Unclear ROI Impedes Mobile Marketing (MarketingProfs) You want proof of ROI? It’s coming. BTW, it’s also already here in terms of higher CTRs, if that’s your thing….(as anyone at AdMob or Microsoft Mobile Ads will tell you).
The IAgency: How the IPad Will Change the Advertising Business (AdAge) Or: Why We Should Emulate the Dying Publishing Industry. Yes please…do.
Mobile Internet Market to Eclipse Desktop Internet (Brian Solis) Anyone who saw Mary Meeker at Web 2 last year already knew this but it’s worth repeating…
Foursquare Plots Its Business Model (BI) Tick, tick, tick….BOOOOOM.
SlideShare Launches Channels for Businesses and Brands (Mashable)
7 thoughts on “Thursday Signal: Are You Checked In?”
Nice insight, John! I am really pleased you see the power in these mere “games.”
It is a brave new world, adding the database of actions to the database of intentions (equally fraught with privacy concerns, but perhaps equally powerful).
Tied in with your social graph, interests, and search history, some variant of this location-based model will give people the knowledge and confidence increase their exploration and enjoyment of the world around them.
Early days in this stuff of course, excited to be a part of it!
Hate to say it but you are very early. No one is really using Foursquare and there are already 6 or 7 alternatives.
But, we can always count on you to react to the fad du jour.
Perhaps I’m simply being paranoid, but these are insane tools to use. Simply by seeing where you are, what you’re doing, and when you’re doing it gives a burglar the perfect opportunity to have a go at your home, safe in the knowledge that you’re not about to come home and surprise him.
There is *no way* that I’d use one of these things.
I agreed Bart’s point that some variant of this location-based model will give people the knowledge and confidence increase their exploration and enjoyment of the world around them, Thank you Perhaps~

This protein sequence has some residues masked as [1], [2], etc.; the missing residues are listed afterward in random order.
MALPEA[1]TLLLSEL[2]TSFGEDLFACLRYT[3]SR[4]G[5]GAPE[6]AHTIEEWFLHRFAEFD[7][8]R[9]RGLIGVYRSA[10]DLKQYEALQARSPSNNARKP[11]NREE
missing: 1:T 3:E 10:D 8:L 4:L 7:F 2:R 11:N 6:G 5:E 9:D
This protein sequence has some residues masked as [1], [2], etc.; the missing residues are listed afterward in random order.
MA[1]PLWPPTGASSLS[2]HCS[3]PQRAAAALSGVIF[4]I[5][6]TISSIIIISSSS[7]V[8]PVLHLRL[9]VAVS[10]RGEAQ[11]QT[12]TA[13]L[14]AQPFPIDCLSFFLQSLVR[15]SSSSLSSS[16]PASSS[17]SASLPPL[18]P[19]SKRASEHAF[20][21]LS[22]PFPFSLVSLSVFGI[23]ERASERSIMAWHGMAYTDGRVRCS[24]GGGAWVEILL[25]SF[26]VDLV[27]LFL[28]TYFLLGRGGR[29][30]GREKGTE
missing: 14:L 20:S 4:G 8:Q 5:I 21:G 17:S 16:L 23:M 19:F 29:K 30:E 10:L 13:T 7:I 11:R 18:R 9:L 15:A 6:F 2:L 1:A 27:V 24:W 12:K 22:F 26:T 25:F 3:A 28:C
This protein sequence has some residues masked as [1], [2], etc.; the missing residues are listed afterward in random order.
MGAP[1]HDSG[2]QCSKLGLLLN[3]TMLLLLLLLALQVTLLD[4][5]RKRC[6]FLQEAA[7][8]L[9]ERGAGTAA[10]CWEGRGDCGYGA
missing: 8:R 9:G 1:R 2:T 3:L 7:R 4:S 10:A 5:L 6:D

I love location-based services but understand that people are worried about using them, fore visitors to your stream are aware that you’re away from home.
However, most people that have these worries are quite happy to post status updates that say “Having an awesome time on holiday with the kids” or “Going away for the weekend” – but then freak out when you’re actually linking this status update to a map of your actual location.
Anyway, that aside, I’m a fan of Brightkite as well as Foursquare. I’m not quite sure one service has managed to nail it yet and get it completely right.
The privacy options on Brightkite are great, though.
thank you for share. it is worth to read it.
To the people who have fear about the security: Try it out yourself. If you understand the location-based model, your fears will likely be calmed. After all, can’t one be paranoid and say “people can Google me and find my personal info!”
The way these location-based products work is that:
1) There has to be an explicit action by the user to declare their location. So if you don’t want people to know where you are, they won’t know.
2) The only people notified are your friends. So if you’re afraid that your friends will break into your house while you’re out, then you have other issues to worry about.
I thing going forward privacy will always be a top priority… but then this is the case for many technologies these days like photo sharing, social networking and even email. There’s no reason why location can’t be solved in the same ways.